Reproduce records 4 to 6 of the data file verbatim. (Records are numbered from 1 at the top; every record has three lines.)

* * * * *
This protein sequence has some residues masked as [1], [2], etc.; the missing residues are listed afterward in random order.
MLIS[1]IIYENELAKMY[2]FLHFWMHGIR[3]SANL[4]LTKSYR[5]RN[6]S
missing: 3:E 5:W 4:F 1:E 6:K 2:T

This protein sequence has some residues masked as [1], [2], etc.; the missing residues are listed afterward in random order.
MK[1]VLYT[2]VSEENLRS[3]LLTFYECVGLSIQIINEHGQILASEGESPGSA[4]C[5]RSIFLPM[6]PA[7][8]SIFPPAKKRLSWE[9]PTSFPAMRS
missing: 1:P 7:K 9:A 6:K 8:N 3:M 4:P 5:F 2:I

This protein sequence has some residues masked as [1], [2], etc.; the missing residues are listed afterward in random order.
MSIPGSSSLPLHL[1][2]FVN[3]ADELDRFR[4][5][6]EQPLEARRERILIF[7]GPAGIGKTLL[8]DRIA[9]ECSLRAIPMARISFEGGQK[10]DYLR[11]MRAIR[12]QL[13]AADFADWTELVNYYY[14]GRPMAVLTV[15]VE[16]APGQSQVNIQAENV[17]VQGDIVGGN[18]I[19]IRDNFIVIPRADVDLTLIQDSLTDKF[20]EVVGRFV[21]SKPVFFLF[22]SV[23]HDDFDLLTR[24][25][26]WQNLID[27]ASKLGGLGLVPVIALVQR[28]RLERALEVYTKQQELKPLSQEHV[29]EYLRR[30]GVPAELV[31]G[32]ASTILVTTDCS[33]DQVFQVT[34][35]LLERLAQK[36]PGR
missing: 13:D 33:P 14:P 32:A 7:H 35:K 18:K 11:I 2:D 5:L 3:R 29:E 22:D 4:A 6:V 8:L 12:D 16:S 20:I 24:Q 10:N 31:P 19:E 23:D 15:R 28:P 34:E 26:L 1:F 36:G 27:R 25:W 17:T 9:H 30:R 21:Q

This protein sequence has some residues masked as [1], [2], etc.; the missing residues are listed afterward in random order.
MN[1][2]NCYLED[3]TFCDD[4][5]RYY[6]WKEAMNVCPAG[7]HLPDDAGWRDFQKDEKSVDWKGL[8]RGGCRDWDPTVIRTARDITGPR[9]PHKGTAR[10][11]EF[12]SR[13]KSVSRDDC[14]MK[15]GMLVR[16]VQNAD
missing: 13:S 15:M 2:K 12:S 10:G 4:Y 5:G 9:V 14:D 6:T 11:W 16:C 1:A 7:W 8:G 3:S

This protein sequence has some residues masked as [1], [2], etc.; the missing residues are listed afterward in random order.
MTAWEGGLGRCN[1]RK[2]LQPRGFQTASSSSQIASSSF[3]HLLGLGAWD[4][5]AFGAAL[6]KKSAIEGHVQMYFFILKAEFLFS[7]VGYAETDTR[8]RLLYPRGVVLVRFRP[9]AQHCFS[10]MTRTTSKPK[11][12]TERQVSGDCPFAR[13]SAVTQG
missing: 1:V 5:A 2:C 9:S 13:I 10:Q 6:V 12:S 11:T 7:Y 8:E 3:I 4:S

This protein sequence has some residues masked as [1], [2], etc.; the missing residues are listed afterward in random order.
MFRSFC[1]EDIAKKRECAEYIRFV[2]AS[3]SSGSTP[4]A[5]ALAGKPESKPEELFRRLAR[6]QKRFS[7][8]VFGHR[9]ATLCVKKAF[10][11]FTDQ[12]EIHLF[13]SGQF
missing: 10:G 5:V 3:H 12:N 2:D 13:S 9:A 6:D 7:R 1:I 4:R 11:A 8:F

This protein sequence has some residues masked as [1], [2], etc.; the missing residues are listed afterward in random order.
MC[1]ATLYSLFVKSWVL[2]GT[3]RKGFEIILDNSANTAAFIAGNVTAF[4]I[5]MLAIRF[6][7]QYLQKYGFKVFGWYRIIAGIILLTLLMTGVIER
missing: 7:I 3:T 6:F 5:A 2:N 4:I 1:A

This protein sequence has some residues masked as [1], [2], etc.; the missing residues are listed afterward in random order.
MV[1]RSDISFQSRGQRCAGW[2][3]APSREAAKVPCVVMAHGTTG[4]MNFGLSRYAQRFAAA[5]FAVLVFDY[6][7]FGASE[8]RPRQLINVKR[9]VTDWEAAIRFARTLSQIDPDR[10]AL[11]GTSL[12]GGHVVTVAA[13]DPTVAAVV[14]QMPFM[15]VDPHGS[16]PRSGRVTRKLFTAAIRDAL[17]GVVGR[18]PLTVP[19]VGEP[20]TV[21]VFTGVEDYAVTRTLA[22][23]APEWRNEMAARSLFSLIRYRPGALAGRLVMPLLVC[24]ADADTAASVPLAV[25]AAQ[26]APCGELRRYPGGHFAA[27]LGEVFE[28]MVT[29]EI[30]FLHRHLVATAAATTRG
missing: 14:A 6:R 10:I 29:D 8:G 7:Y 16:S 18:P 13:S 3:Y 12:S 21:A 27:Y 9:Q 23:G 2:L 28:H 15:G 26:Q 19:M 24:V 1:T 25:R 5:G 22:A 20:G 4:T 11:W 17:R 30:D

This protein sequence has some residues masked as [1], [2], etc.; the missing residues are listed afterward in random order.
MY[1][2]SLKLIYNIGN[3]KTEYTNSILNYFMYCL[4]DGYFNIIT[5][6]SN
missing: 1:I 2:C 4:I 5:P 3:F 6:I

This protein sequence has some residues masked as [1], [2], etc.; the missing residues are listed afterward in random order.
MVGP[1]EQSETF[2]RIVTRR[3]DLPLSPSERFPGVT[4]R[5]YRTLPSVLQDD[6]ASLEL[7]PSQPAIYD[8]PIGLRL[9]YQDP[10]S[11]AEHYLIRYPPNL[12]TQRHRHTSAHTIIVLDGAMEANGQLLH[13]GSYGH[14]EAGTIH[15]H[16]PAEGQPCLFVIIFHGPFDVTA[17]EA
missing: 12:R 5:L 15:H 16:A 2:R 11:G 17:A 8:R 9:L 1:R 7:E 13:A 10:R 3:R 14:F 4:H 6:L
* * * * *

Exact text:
This protein sequence has some residues masked as [1], [2], etc.; the missing residues are listed afterward in random order.
MN[1][2]NCYLED[3]TFCDD[4][5]RYY[6]WKEAMNVCPAG[7]HLPDDAGWRDFQKDEKSVDWKGL[8]RGGCRDWDPTVIRTARDITGPR[9]PHKGTAR[10][11]EF[12]SR[13]KSVSRDDC[14]MK[15]GMLVR[16]VQNAD
missing: 13:S 15:M 2:K 12:S 10:G 4:Y 5:G 9:V 14:D 6:T 11:W 16:C 1:A 7:W 8:G 3:S

This protein sequence has some residues masked as [1], [2], etc.; the missing residues are listed afterward in random order.
MTAWEGGLGRCN[1]RK[2]LQPRGFQTASSSSQIASSSF[3]HLLGLGAWD[4][5]AFGAAL[6]KKSAIEGHVQMYFFILKAEFLFS[7]VGYAETDTR[8]RLLYPRGVVLVRFRP[9]AQHCFS[10]MTRTTSKPK[11][12]TERQVSGDCPFAR[13]SAVTQG
missing: 1:V 5:A 2:C 9:S 13:I 10:Q 6:V 12:S 11:T 7:Y 8:E 3:I 4:S

This protein sequence has some residues masked as [1], [2], etc.; the missing residues are listed afterward in random order.
MFRSFC[1]EDIAKKRECAEYIRFV[2]AS[3]SSGSTP[4]A[5]ALAGKPESKPEELFRRLAR[6]QKRFS[7][8]VFGHR[9]ATLCVKKAF[10][11]FTDQ[12]EIHLF[13]SGQF
missing: 10:G 5:V 3:H 12:N 2:D 13:S 9:A 6:D 7:R 1:I 4:R 11:A 8:F